Sleep And Fatigue

Sleep is essential for restoring the normal balance between the different parts of the central nervous system. During sleep, the body's physical functions are rested and some renewal takes place; sympathetic nervous activity decreases and the muscular tone becomes almost nil; the arterial blood pressure falls, the pulse rate decreases, the blood vessels in the skin dilate and the overall basal metabolic rate of the body falls by up to 20%. On average, most humans need physiologically about 8 h of sleep per night; however, in modern society most adults report an average of 7-7.5 h sleep per night, with 75% reporting daytime sleepiness (Rosekind et al., 1994).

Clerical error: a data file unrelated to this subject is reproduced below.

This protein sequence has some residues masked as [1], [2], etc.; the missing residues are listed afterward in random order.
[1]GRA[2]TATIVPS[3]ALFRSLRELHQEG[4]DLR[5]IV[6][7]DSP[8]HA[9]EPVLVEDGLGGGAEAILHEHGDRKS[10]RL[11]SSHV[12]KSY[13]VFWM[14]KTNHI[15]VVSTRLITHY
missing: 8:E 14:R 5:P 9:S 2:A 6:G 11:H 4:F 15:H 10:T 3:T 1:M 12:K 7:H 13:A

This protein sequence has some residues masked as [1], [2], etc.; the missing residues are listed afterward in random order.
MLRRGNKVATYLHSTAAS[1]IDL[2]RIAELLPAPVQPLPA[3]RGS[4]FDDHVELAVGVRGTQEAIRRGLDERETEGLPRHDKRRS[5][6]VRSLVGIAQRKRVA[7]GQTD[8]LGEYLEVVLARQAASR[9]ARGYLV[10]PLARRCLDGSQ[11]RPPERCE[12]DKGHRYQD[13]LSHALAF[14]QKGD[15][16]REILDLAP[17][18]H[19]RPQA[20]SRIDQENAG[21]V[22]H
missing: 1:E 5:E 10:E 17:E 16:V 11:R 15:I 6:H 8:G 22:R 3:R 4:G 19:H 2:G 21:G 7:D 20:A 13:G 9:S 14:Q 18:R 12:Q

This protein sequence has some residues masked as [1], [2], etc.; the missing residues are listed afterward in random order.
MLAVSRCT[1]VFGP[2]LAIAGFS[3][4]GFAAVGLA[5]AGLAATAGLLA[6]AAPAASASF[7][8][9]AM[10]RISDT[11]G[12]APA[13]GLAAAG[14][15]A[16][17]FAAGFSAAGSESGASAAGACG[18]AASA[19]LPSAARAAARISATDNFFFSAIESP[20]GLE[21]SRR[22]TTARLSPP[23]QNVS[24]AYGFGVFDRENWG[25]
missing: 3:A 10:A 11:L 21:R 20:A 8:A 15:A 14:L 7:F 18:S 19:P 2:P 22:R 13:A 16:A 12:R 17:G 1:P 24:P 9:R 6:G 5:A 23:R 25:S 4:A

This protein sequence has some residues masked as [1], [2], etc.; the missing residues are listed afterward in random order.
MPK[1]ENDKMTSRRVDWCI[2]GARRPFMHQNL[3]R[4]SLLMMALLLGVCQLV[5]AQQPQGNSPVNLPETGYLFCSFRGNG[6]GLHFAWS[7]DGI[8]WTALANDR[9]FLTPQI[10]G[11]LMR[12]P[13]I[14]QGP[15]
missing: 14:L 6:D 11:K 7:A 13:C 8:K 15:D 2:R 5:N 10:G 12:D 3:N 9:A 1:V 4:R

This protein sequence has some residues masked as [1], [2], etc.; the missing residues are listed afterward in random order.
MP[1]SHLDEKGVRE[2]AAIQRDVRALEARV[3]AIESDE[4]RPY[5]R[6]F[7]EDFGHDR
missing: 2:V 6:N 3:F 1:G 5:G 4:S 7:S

Sleep loss can be acute or cumulative. In an acute situation, sleep loss can occur either totally or as a partial loss. It can accumulate over time into what is referred to as 'sleep debt'. As little as 2 h of sleep loss can result in impairment of performance and levels of alertness. Sleep loss leads to increased reaction time, reduced vigilance, cognitive slowing, memory problems, time-on-task decrements and optimum response decrements. It has also been shown that performance variability increases with sleep loss.

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